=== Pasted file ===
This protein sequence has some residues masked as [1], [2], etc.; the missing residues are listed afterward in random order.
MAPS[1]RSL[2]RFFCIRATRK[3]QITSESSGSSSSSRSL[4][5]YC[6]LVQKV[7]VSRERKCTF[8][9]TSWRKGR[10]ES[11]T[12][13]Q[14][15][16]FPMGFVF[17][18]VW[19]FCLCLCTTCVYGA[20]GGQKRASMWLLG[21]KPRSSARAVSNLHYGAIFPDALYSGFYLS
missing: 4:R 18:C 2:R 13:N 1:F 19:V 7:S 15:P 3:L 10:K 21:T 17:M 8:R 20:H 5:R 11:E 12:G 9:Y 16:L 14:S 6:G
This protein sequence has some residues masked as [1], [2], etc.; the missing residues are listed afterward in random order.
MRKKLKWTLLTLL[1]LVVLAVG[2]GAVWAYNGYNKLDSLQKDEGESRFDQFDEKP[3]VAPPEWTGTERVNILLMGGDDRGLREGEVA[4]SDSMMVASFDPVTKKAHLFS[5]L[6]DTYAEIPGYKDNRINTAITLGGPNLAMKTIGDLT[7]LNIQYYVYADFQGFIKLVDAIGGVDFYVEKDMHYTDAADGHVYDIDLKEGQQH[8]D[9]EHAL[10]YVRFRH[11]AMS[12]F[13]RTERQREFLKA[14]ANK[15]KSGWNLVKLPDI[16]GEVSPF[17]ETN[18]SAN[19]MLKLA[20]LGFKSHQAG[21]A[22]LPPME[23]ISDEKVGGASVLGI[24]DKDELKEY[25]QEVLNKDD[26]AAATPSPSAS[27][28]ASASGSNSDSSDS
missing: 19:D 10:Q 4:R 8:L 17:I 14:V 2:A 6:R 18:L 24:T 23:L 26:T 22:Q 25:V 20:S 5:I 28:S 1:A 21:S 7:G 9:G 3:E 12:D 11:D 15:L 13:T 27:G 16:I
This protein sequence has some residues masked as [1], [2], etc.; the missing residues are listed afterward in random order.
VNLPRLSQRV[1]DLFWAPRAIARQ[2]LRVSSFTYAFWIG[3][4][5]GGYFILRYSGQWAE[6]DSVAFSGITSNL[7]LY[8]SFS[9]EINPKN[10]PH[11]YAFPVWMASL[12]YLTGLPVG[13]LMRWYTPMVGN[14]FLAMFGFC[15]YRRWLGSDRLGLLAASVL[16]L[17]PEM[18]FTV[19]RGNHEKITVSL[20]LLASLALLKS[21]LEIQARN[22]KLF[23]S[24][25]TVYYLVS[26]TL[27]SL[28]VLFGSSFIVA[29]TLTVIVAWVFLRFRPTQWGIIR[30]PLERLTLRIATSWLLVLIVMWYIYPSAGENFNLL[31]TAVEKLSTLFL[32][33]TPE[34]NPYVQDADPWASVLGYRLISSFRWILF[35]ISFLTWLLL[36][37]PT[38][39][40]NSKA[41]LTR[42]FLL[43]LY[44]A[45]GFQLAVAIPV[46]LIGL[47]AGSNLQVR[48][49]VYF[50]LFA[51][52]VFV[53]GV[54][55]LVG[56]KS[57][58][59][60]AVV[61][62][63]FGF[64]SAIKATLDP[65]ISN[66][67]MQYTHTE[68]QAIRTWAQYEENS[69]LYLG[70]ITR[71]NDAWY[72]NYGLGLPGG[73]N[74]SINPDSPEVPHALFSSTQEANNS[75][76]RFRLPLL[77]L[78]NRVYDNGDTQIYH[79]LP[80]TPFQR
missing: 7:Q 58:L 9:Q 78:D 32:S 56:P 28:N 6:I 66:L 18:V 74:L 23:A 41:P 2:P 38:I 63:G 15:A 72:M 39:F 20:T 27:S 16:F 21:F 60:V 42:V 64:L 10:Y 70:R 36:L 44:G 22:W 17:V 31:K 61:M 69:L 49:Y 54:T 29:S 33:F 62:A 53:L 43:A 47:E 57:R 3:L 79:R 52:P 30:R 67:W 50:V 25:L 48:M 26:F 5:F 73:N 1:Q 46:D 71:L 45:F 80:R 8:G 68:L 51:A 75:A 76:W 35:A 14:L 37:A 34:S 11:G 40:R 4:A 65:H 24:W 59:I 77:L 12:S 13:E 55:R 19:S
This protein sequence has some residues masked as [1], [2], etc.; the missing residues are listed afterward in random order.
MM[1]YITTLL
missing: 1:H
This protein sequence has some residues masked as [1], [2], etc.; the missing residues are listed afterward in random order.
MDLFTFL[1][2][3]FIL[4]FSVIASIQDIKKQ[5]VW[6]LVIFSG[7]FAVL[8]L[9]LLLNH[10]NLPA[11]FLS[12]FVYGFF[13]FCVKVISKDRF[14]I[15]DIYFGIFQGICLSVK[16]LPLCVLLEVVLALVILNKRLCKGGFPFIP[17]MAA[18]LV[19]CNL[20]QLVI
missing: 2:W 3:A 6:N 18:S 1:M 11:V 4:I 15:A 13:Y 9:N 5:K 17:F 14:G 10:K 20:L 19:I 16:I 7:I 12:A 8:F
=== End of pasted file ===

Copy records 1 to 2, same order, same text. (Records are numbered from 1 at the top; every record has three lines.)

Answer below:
This protein sequence has some residues masked as [1], [2], etc.; the missing residues are listed afterward in random order.
MAPS[1]RSL[2]RFFCIRATRK[3]QITSESSGSSSSSRSL[4][5]YC[6]LVQKV[7]VSRERKCTF[8][9]TSWRKGR[10]ES[11]T[12][13]Q[14][15][16]FPMGFVF[17][18]VW[19]FCLCLCTTCVYGA[20]GGQKRASMWLLG[21]KPRSSARAVSNLHYGAIFPDALYSGFYLS
missing: 4:R 18:C 2:R 13:N 1:F 19:V 7:S 15:P 3:L 10:K 21:T 17:M 8:R 20:H 5:R 11:E 12:G 9:Y 16:L 14:S 6:G
This protein sequence has some residues masked as [1], [2], etc.; the missing residues are listed afterward in random order.
MRKKLKWTLLTLL[1]LVVLAVG[2]GAVWAYNGYNKLDSLQKDEGESRFDQFDEKP[3]VAPPEWTGTERVNILLMGGDDRGLREGEVA[4]SDSMMVASFDPVTKKAHLFS[5]L[6]DTYAEIPGYKDNRINTAITLGGPNLAMKTIGDLT[7]LNIQYYVYADFQGFIKLVDAIGGVDFYVEKDMHYTDAADGHVYDIDLKEGQQH[8]D[9]EHAL[10]YVRFRH[11]AMS[12]F[13]RTERQREFLKA[14]ANK[15]KSGWNLVKLPDI[16]GEVSPF[17]ETN[18]SAN[19]MLKLA[20]LGFKSHQAG[21]A[22]LPPME[23]ISDEKVGGASVLGI[24]DKDELKEY[25]QEVLNKDD[26]AAATPSPSAS[27][28]ASASGSNSDSSDS
missing: 19:D 10:Q 4:R 8:L 17:I 14:V 2:A 6:R 18:L 24:T 23:L 26:T 22:Q 25:V 20:S 5:I 28:S 1:A 21:S 7:G 9:G 3:E 12:D 11:D 15:L 13:T 27:G 16:I